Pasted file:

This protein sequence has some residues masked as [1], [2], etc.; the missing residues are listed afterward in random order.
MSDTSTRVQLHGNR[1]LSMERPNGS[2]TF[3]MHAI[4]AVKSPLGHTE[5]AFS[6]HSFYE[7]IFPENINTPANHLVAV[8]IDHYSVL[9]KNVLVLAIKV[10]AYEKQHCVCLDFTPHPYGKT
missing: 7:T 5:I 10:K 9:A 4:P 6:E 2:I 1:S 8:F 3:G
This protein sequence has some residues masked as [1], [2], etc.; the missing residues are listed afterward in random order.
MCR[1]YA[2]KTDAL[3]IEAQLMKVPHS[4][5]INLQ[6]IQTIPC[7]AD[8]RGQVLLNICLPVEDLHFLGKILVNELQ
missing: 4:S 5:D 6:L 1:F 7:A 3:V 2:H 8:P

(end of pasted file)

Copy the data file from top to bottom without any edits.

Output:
This protein sequence has some residues masked as [1], [2], etc.; the missing residues are listed afterward in random order.
MSDTSTRVQLHGNR[1]LSMERPNGS[2]TF[3]MHAI[4]AVKSPLGHTE[5]AFS[6]HSFYE[7]IFPENINTPANHLVAV[8]IDHYSVL[9]KNVLVLAIKV[10]AYEKQHCVCLDFTPHPYGKT
missing: 7:T 5:I 10:K 9:A 4:P 6:E 2:I 1:S 8:F 3:G
This protein sequence has some residues masked as [1], [2], etc.; the missing residues are listed afterward in random order.
MCR[1]YA[2]KTDAL[3]IEAQLMKVPHS[4][5]INLQ[6]IQTIPC[7]AD[8]RGQVLLNICLPVEDLHFLGKILVNELQ
missing: 4:S 5:D 6:L 1:F 7:A 3:V 2:H 8:P